Accessibility to this context is undoubtedly possible through media education. It is media education that can be used appropriately in favor of SD in the school environment [55,56,57]. In this context, we understand the term “media education” as a conscious time for active and responsible use of media (also) as a tool for the benefit of SD activities. Media education in this article is understood as (1) education on active media creation. We believe that the dramatic growth of social media creates new opportunities for engaging students. We also believe that involving students in creating media encourages collaboration, creativity, accountability, and mastery of ideas and concepts [58,59,60] wherein the conscious use of media enables students to learn more [61,62,63,64]. We therefore avoid other meanings of the concept of media education, such as (2) education (knowledge transfer) through the media [65,66,67,68,69,70] or (3) media education as education for critical perception and conscious media perception [71] (p. 176) [72,73,74,75].
We are thinking of several forms of media involvement in favor of SD in schools, for example, in the following forms:
  • school courses and seminars: journalism, photography, film, environmental, etc.;
  • the school radio, school internet television, school newspapers, etc.;
  • school exhibitions of photographs, performances of eco-movies, etc.;
  • a documentary of the school;
  • public notice boards in the school environment or on the school premises; and
  • Public relation activities of the school, i.e., targeted involvement of regional media in school activities (e.g., school social projects).
By using these methods, the school becomes a place that involves the public. Using media methods, the school engages the public through the following:
  • school media outputs (school radio programs, school internet television programs, articles in school newspapers, creative work within the seminar activities, etc.);
  • information stands and posters at school (e.g., during activities aimed at the presentation of professions or the future employment of students, etc.);
  • regional and national school competitions;
  • school conferences, seminars, discussions, academies, memorial celebrations, cultural zones, etc.;
  • social media, especially social networks (which contribute to the greater visibility of school activities); and
  • others (the media is secondarily usable in several other school activities: music evenings, theatre performances, art programs and events, etc.).

3.2. Expansion of School Functions as a Consequence of Media Interaction in Education

The abovementioned forms of media involvement in favor of SD in the school environment extend the social significance of school activities and the educational process beyond the school space. The school, which uses the media to raise awareness and to support the message of individual responsibility for sustainable development, adds other functions to its educational and upbringing functions. These functions not only are applicable in the school environment but also are welcome and necessary in the wider society:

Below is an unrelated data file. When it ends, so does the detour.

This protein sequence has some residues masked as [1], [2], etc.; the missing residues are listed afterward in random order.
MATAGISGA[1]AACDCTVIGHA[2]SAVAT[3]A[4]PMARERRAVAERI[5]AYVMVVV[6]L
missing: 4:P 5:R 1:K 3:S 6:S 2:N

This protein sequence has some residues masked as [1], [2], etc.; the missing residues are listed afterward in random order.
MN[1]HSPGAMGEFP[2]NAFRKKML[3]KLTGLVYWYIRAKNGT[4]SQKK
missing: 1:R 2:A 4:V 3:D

• informative function of the school—school activities are the bearer of messages even in out-of-school environments; they also inform, for example, about the current needs for civic intervention in relation to sustainable development;
  • ethical and moral function of the school—the school draws attention to moral rules, norms, and evaluations of people’s behaviors from the point of view of ethics and morality. The aim of school activities is to have a positive effect on the character traits of people and, in parallel, on their behavior;
  • awareness function of the school—awareness is a basic component of education and acts to shape the needs, interests, and ways of life of students. It is based on the participation of individuals in social life. Through activities aimed at sustainable development, the school also becomes an instrument of awareness in the wider society (an elementary example is a school paper collection competition, through which the school addresses its students and they in turn involve their families and the wider community);
  • motivational function of the school—through its activities, the school also has a motivational function and applies the principles of voluntariness, interaction, diversity, activity, and others in its activities; and
  • preventive function of the school—the school becomes a place that creates space for the emergence of forms and methods through which one can change not only the educational level of citizens but also their behavior and social activities; a practical example is the involvement of parents and friends of the school in school activities.
In the next section, we recall that the expansion of school functions is not only a consequence of media interaction in education but also